a Project of the Mockingbird Foundation

Performances Song History Lyrics

The Line

Music/Lyrics: Anastasio/Fishman/Gordon/McConnell

Vocals: Trey

Albums: Fuego

Debut: 2013-10-31

Historian: Jeremy Welsh (jwelsh8)

Last Update: 2014-08-06

Debuted as the third song of their Wingsuit set from 10/31/13 when Phish covered their future selves, the “moment of truth” song “The Line” could have been written by the band for that very evening. As Trey explained later in the set:

“Dedicated with much love to the incredible Darius Washington, Jr. that song is about his experience when he missed those two free throws at the end of the Final Four Michigan State game. We love him, and we can relate." 

Actually, Trey, Washington missed two of three free throws while playing for the University of Memphis against Louisville in the 2005 Conference-USA tournament. But who’s counting?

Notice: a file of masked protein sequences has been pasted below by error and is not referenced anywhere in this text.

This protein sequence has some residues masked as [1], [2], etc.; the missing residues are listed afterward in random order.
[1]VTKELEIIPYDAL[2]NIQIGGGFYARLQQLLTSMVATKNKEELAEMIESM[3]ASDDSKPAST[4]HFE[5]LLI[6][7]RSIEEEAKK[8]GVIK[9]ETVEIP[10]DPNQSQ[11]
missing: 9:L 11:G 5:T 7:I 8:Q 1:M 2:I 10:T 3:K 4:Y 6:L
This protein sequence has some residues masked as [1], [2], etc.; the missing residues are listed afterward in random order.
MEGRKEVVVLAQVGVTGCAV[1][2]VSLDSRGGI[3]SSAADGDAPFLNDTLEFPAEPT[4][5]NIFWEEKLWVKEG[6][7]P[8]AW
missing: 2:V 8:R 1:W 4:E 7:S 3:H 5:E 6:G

2005 Conference-USA basketball tournament, Memphis vs Louisville

While the verses feature Trey singing over keyboard work from Page – alternating between organ and piano – the melodic inspiration for chorus reaches back before Darius was born, to the autumn of 1983. It is clear the main melody grows out of the soaring “Prolonged Exposure” from the project known as Bivouac Jaun, known to fans through the earliest known recording featuring a member of Phish. (In this instance, Trey on guitar with possible assistance from Marc Daubert). There is something fitting about Trey selecting a section of music from over 30 years ago for a song all about looking forward.

The lyrics are written from the standpoint of Darius, standing there on the parquet floor of the FedEx Forum in Memphis in front of his home crowd, just before the shots were taken. The line “Big D is watching / I remember what he taught me / don’t let him see you cry” references Darius’s father, Darius Senior, who firmly nudged his son to walk Beale Street that evening, not allowing him to dwell on the misses.